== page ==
<br /> Lee Letter: n359

Washington and Lee University

Sender: James Lovell
Recipient: Richard Henry Lee

Dear Sir

The honour you did me at Chantilly the 12th came yesterday to my knowledge.
Your just reflections served to recall a chagrin which I had sensibly
felt at the time of debating the Commissions refered
to.1 Those, like the Confederation, are
martyred to the change in Delegation which takes place between the
periods of second and third distant discussions upon the same point.
The obstinate Vanity of N[or]th C[arolina] and the persevering Design
of N.Y. have been reinforced by the ill timed Bodings & Frosty
Caution of C[onnecticu]t.

I will not say much upon the Events in the northern department. Your well
founded prophesies six weeks ago will have tended to blount the edge of
this cutting misfortune.

As Mr. Adams & your worthy Brother will have the opportunity of getting
minute facts from papers at the board of war, I presume their letters
at this time will be lengthy.

I find the N England States are to be pointed out as the sole cause of the
retreat from Ty.

I shall put my Friends in Boston upon a thorough scrutiny for their own
honour. Though Genl. Stevens makes a number of very alleviating remarks
to your Brother as to the Consequences of this Loss, yet he is full as
to the Cause of it against my Country.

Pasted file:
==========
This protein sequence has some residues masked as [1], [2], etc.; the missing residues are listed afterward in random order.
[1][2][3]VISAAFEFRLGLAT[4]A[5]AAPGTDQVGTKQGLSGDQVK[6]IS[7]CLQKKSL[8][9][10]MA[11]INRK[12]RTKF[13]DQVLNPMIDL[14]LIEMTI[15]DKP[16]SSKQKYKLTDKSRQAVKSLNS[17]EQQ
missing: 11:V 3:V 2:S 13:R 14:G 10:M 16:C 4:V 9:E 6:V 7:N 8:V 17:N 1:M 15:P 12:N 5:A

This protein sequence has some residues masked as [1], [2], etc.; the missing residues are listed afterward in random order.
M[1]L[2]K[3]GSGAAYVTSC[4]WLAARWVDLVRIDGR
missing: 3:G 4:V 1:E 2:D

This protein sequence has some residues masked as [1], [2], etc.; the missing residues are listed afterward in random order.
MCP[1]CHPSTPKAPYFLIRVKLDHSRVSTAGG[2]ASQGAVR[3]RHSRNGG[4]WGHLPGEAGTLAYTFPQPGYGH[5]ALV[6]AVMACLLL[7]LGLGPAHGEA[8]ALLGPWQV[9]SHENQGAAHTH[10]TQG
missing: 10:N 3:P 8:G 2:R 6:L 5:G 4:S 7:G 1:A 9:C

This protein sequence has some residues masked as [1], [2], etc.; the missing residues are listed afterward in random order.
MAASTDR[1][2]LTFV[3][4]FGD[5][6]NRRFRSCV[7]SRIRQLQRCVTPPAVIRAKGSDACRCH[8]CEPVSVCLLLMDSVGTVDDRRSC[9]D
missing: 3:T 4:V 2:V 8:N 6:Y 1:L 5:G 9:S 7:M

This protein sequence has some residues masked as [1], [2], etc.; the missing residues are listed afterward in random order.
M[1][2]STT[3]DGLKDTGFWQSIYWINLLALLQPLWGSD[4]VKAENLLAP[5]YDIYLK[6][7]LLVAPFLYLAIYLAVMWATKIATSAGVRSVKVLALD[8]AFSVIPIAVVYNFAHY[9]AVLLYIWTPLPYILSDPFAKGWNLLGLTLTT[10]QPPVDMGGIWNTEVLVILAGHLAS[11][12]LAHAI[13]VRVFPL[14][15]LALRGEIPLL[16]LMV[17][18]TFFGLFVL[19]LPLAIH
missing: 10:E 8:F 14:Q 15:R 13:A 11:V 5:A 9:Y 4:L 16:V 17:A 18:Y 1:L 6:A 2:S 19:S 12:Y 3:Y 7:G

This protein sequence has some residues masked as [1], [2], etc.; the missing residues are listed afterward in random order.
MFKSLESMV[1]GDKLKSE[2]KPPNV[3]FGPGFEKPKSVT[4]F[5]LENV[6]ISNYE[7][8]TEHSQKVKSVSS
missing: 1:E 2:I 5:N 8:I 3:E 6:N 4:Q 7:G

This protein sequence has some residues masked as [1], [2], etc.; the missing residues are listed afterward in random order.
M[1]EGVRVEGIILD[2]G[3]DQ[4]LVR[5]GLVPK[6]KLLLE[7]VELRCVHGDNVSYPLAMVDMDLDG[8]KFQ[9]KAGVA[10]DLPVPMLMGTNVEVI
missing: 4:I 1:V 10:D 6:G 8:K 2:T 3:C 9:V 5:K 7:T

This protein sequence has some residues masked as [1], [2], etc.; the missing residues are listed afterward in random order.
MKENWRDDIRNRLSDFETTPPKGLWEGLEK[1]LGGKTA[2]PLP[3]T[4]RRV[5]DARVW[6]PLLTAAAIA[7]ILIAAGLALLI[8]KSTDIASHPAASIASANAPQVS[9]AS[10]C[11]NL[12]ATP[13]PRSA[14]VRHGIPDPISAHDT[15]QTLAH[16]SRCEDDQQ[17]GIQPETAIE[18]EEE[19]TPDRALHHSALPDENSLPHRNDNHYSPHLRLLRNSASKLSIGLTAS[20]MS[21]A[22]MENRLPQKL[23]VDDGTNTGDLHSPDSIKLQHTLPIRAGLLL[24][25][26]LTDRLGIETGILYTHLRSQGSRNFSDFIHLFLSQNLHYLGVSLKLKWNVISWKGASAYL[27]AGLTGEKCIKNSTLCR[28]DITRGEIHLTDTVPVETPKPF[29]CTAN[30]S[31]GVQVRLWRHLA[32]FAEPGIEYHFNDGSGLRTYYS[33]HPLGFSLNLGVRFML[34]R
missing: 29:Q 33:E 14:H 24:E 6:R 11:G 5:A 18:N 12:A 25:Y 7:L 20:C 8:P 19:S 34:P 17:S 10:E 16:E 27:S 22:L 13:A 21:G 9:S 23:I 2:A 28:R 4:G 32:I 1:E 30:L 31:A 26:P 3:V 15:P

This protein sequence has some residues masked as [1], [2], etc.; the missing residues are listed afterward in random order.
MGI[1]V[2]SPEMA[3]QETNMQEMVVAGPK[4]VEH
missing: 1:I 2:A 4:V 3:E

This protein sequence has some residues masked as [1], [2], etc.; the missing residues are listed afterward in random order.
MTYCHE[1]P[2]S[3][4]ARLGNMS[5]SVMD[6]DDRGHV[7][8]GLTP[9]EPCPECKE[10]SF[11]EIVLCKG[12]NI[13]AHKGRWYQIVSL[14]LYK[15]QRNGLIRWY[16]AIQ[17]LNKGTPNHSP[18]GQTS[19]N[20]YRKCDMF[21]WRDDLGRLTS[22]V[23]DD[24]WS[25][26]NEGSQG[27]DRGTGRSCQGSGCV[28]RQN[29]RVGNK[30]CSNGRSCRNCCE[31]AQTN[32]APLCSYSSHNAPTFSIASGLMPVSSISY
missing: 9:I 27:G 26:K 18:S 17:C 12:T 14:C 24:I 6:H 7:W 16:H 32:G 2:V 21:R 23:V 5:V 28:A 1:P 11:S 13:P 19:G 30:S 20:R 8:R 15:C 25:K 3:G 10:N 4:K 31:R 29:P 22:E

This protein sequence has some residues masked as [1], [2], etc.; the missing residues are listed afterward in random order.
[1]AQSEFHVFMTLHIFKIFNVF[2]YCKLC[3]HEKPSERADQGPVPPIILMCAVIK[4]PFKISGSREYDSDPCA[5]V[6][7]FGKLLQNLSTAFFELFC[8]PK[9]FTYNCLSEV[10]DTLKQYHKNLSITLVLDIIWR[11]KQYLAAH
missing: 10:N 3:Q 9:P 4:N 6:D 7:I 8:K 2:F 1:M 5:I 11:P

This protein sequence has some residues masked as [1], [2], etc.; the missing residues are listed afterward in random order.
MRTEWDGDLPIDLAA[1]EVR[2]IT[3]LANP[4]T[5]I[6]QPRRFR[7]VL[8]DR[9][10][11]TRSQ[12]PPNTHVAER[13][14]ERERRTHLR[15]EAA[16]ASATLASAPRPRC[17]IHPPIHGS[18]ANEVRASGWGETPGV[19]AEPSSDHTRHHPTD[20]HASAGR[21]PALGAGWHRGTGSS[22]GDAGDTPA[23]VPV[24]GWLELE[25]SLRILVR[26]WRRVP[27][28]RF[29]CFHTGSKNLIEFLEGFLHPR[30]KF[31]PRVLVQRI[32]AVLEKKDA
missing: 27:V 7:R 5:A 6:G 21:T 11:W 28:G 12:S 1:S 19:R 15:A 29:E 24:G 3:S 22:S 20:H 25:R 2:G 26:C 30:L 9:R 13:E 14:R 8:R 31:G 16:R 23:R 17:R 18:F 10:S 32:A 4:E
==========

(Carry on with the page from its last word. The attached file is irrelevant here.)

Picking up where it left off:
“That Post was esteemed of interesting consequence to the States of N.
England. It was, therefore, given in charge to their troops. 8,000 were
thought adequate to the purpose, they furnished about 3,000. For want
of the Quota the place is lost, and, if the war is protracted by it,
they stand answerable for the consequences.”

It is a curious way of estimating the strength of a Garison to omit
counting the Officers for any thing; and it is also droll to think that
militia would go away when a fort was surrounded on every side,
probably because their time expired during the Seige. But such
Curosities as these are visable in the Letters & returns.

I shall hope to have the pleasure of seing you here sooner than you
intended when you favoured me, as before acknowledged.

Affectionate & respectful Compliments to your Lady from, Your
obliged humb. Servt.

James Lovell


Receiver’s copy, University of Virginia Library.

1 In his July 12 letter to Samuel Adams, Lee had alluded to Lovell’s role in
the debate over the commission and instructions for American agents
abroad among whom were Richard Henry’s brothers Arthur and William.
See Samuel Adams to Richard Henry Lee, this date, note 1.